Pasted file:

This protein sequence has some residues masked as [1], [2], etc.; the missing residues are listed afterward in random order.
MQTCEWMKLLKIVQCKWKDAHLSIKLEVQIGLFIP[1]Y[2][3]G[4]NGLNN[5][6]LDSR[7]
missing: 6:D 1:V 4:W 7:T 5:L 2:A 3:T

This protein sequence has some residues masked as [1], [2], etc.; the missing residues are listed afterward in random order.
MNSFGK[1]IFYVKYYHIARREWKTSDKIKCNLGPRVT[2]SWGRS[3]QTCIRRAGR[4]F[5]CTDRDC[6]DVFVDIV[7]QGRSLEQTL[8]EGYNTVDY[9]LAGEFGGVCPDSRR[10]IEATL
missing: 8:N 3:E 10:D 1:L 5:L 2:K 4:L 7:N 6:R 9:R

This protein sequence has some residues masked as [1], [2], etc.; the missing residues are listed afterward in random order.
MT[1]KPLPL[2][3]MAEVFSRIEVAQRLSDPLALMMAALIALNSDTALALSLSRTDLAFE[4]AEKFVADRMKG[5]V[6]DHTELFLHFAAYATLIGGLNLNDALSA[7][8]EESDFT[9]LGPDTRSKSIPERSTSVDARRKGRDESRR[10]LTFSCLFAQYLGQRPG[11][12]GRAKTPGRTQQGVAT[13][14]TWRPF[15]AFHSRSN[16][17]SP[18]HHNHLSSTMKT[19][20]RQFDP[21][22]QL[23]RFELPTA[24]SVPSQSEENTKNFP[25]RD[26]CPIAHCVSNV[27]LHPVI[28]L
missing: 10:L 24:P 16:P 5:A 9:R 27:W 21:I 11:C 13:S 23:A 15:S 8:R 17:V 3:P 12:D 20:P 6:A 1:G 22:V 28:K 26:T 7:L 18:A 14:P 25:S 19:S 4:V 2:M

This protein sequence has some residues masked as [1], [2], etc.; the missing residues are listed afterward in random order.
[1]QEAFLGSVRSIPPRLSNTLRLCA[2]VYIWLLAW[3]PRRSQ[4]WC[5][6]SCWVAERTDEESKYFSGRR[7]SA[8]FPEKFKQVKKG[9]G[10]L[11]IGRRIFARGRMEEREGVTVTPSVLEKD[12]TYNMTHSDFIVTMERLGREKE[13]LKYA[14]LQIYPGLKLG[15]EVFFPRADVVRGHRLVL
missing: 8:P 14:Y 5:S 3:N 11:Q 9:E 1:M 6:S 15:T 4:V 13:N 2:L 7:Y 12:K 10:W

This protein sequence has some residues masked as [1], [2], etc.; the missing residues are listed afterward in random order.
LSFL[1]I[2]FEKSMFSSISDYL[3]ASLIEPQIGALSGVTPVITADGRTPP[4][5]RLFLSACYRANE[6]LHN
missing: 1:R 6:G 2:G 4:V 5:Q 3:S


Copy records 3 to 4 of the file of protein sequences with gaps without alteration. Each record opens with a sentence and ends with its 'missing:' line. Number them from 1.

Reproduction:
This protein sequence has some residues masked as [1], [2], etc.; the missing residues are listed afterward in random order.
MT[1]KPLPL[2][3]MAEVFSRIEVAQRLSDPLALMMAALIALNSDTALALSLSRTDLAFE[4]AEKFVADRMKG[5]V[6]DHTELFLHFAAYATLIGGLNLNDALSA[7][8]EESDFT[9]LGPDTRSKSIPERSTSVDARRKGRDESRR[10]LTFSCLFAQYLGQRPG[11][12]GRAKTPGRTQQGVAT[13][14]TWRPF[15]AFHSRSN[16][17]SP[18]HHNHLSSTMKT[19][20]RQFDP[21][22]QL[23]RFELPTA[24]SVPSQSEENTKNFP[25]RD[26]CPIAHCVSNV[27]LHPVI[28]L
missing: 10:L 24:P 16:P 5:A 9:R 27:W 21:I 11:C 13:S 23:A 15:S 8:R 17:V 3:P 12:D 20:P 6:A 1:G 22:V 28:K 26:T 7:L 18:A 14:P 25:S 19:S 4:V 2:M

This protein sequence has some residues masked as [1], [2], etc.; the missing residues are listed afterward in random order.
[1]QEAFLGSVRSIPPRLSNTLRLCA[2]VYIWLLAW[3]PRRSQ[4]WC[5][6]SCWVAERTDEESKYFSGRR[7]SA[8]FPEKFKQVKKG[9]G[10]L[11]IGRRIFARGRMEEREGVTVTPSVLEKD[12]TYNMTHSDFIVTMERLGREKE[13]LKYA[14]LQIYPGLKLG[15]EVFFPRADVVRGHRLVL
missing: 8:P 14:Y 5:S 3:N 11:Q 9:E 1:M 6:S 15:T 4:V 13:N 2:L 7:Y 12:K 10:W